One of the first things I do when I step into the kitchen to make dinner is to pour myself a glass of wine. This simple act goes beyond the wine itself in its significance. I watch the glass as the earthy red tint of the wine hits the bottom then dances up the sides. In that moment I slow down, become mindful of the process of cooking and attempt to shift my often distorted perspective from thinking of cooking dinner for my family as a chore to remembering it’s how I best love them. And what a gift and privilege it is to have the time and resources to do so.

Now of course this mindful moment doesn’t have to be instigated with the pouring of a glass of wine but for me it has become something sacred that pulls me into the present. Something I have been trying to do more and more lately. A moment to arrest the fretting about the past (even the past of 10 minutes ago) and to cease the fear of the future. The same intention can happen in the slicing of an onion, the process of making a cup of tea or plucking fresh herbs of their tender stems. All it requires is a brief moment to remind yourself of where you are and the gratitude to be there.

The older I get the more I realize that our life is lived in the little moments. The moments where we rest in the present.

This dinner takes about a half a glass of wine to prepare. The key to a successful stir fry to have all of your ingredients prepped before you start preheating the wok as the cooking goes quite fast, leaving little time to chop in the in between moments.

Since I’m feeding heat averse children I tend to leave out any chili and play it safe on the Sichuan peppers but you should feel free to add more based on your appreciation of heat. Also, this recipe would work well with ground chicken or pork and that would also be a nice fit with the wine.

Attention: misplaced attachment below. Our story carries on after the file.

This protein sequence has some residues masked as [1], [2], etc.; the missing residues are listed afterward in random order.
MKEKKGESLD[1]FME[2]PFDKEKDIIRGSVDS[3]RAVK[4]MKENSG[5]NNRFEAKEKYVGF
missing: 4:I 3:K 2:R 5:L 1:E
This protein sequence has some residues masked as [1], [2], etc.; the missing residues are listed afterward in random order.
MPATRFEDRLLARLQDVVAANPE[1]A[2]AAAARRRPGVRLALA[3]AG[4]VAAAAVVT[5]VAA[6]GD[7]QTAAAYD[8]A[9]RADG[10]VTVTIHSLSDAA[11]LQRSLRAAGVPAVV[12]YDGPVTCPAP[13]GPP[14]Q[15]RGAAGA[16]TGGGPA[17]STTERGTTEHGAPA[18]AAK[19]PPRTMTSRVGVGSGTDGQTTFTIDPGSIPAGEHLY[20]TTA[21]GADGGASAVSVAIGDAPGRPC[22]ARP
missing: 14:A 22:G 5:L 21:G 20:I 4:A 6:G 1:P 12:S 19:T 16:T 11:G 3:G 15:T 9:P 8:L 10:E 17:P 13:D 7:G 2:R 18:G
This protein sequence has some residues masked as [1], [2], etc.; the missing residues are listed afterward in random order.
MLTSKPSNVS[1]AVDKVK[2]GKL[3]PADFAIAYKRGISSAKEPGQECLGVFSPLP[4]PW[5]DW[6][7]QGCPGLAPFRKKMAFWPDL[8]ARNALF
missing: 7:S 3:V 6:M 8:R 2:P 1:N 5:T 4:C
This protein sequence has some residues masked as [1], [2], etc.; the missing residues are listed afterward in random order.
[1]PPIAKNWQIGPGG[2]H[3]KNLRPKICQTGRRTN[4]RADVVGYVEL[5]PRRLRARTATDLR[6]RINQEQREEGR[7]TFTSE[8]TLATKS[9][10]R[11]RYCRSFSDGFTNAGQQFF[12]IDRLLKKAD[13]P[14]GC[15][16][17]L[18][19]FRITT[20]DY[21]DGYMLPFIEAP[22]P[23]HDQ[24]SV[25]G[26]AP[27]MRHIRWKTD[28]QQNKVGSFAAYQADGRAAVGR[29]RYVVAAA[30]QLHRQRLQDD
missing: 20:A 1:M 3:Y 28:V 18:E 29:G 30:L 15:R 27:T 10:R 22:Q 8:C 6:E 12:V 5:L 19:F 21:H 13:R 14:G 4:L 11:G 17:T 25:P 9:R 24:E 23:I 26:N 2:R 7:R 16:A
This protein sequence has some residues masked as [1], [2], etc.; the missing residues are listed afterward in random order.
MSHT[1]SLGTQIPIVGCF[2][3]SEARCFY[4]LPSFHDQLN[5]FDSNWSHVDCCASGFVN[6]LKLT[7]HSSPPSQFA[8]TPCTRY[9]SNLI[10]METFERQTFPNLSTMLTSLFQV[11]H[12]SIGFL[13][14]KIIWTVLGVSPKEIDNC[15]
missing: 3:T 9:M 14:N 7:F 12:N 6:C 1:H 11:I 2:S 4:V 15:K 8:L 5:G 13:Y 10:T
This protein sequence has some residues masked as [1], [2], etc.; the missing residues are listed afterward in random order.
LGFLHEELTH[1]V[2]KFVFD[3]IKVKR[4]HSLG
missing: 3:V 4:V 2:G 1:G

Green Bean and Shiitake Stir Fry

Adapted from Melissa Clark via The New York Times

Ingredients

2 tablespoons neutral oil (rice bran, peanut or sunflower)

8 ounces sliced shiitake mushrooms

1 teaspoon sea salt, divided

12 ounces trimmed green beans

1 red bell pepper, diced

1 tablespoon minced fresh ginger

1 tablespoon (about 5 cloves) minced garlic

1 teaspoon coriander seeds, roughly cracked in a spice grinder or mortar and pestle

1 teaspoon Sichuan Peppercorns, roughly cracked in a spice grinder or mortar and pestle

3 tablespoons rice wine vinegar

1 1/2 tablespoons soy sauce

1 teaspoon sugar

Rice, for serving

Instructions

Heat a large skillet or wok over high heat for two minutes. Add the oil then wait another minute.

Add the shiitake mushrooms and half of the salt then sauté until deeply caramelize, about 5 minutes. Stirring occasionally.

Add the green beans, red pepper, and the remaining salt and sauté until the green beans have blistered and brightened in color, about two minutes.

Stir in the ginger, garlic, coriander and sichuan peppercorns and sauté until fragrant, 1 minute more.

Finally add the vinegar, soy sauce and sugar then cook a few minutes until the liquid has nearly evaporated.

Serve while warm with rice and more soy sauce and rice wine vinegar.

Finish with chopped cilantro or toasted sesame seeds if desired.